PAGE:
And Wyatt helped make it all run smoothly!

After taking care of those brand new lambs and their mom, we hopped in the four wheeler and headed into another pasture to check on a fence that had been smashed by an oak tree that fell in last year’s ice storm. After pulling some branches off the fence and making sure it was secure, we were done for the day.

I got home at around 4:00. After our evening walk, Trudy messaged me a photo of a yearling and her lambs that were born after I left.

And then she sent me this video of moving this mom and her new babies down to join the other ewes and lambs. I love how Alice is helping move them along and how the mother is so protective of her babies.

I am so excited to go back tomorrow! I’m keeping my fingers crossed for lots of new lambs born over night and waiting for me when I get there.

51 Replies to “Day One of Lambs”

  1. That IS a lot of work! I thought having cats was tough. Lol!
    Sooooo….what’s up with this nut strangling thing???? I’d hate to be the one that has to pick em up! Maybe they should start teaching that technique in women’s defense classes!

    Liked by 1 person

  2. This is so very interesting. Thanks for sharing. I do love these animals and the dogs. I originally began following you through quilting but now I enjoy your love of animals as well. Your dogs are beautiful fellas and seem to have good personalities! You are very devoted to the things you enjoy. Enjoy your weekend to come!

    Liked by 1 person

  3. Thank you for sharing all the excitement of baby lambs! I learned so much about what goes into raising and caring for these animals! Enjoy tomorrow!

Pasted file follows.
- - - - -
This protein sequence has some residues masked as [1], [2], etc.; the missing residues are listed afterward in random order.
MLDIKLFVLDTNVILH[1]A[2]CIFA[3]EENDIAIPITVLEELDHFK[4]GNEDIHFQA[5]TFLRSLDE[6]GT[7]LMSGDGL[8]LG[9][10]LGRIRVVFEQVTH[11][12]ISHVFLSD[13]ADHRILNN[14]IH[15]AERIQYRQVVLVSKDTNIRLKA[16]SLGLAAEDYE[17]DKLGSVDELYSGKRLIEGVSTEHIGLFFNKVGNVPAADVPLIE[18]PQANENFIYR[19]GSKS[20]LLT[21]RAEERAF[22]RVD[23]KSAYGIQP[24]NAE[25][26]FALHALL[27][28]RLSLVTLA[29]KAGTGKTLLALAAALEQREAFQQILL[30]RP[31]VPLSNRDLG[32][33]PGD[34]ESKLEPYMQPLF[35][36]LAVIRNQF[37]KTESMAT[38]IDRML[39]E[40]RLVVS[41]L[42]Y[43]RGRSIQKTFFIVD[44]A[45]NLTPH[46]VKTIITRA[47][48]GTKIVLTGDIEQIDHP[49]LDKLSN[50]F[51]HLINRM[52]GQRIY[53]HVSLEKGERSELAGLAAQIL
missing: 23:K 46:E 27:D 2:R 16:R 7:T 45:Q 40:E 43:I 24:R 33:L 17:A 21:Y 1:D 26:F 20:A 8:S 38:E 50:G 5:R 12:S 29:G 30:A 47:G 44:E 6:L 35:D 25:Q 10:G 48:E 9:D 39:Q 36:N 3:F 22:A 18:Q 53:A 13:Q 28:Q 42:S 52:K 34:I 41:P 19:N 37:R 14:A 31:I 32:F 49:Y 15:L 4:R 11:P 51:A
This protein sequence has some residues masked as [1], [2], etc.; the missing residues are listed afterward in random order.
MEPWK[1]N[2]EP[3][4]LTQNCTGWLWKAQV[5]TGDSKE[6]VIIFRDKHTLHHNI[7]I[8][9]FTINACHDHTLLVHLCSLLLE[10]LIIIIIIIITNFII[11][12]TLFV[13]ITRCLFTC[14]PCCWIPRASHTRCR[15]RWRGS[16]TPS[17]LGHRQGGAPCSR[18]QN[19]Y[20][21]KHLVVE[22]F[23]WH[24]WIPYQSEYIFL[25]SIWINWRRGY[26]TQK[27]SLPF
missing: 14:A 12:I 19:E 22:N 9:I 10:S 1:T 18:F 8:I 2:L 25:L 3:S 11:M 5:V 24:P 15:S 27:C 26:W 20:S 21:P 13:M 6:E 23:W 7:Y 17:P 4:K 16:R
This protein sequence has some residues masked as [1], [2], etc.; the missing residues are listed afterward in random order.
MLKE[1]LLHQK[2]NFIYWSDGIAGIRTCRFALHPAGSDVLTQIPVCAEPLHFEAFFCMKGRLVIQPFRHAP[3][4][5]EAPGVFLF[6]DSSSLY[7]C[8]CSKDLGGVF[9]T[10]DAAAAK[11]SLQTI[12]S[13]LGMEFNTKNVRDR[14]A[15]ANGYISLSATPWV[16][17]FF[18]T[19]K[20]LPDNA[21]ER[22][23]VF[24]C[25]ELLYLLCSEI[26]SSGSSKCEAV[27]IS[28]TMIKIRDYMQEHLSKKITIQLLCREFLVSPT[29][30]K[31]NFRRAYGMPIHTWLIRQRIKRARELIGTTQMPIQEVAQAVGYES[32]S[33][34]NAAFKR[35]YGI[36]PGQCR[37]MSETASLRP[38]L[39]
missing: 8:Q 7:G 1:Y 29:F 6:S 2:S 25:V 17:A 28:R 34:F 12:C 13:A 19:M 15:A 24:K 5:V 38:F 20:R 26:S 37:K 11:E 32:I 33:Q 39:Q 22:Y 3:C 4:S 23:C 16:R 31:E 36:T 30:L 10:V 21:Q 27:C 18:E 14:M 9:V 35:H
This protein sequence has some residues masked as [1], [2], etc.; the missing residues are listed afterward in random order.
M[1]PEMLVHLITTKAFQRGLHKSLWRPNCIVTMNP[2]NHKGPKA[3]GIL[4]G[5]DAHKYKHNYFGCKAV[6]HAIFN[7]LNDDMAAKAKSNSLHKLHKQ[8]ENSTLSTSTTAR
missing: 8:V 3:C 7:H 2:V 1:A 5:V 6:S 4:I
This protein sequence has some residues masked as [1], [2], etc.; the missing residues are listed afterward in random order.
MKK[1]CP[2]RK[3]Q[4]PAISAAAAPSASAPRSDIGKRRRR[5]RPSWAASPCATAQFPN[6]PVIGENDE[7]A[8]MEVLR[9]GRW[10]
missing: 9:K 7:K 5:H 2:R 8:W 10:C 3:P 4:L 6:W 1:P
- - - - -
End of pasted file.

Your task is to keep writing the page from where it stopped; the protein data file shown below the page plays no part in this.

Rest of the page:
Liked by 1 person

  4. Thank you, thank you for this post. I’ve never seen anything like this before. Watching Alice keep that mama moving along was amazing. This was a great glimpse into a life that’s totally foreign to me.

    Liked by 1 person

  5. Wow-what a lot of work yet fun at the same time! They are all lucky to have such a good owner. The videos are such fun to watch. Did Bender get to go too? Enjoy your second day! πŸ₯°πŸ‘

    Liked by 1 person

    1. Bender did get to go. We got a nice hike today before we headed home. But he is not allowed around livestock. He is not to be trusted! He just like to chase them and won’t come when called!
      Anne

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  6. Amazing amount of work & time involved in lambs- I had no idea! Thx so much for sharing this interesting side of animal reproduction care. Your friend is so blessed to have you helping her. πŸ˜€

    Liked by 1 person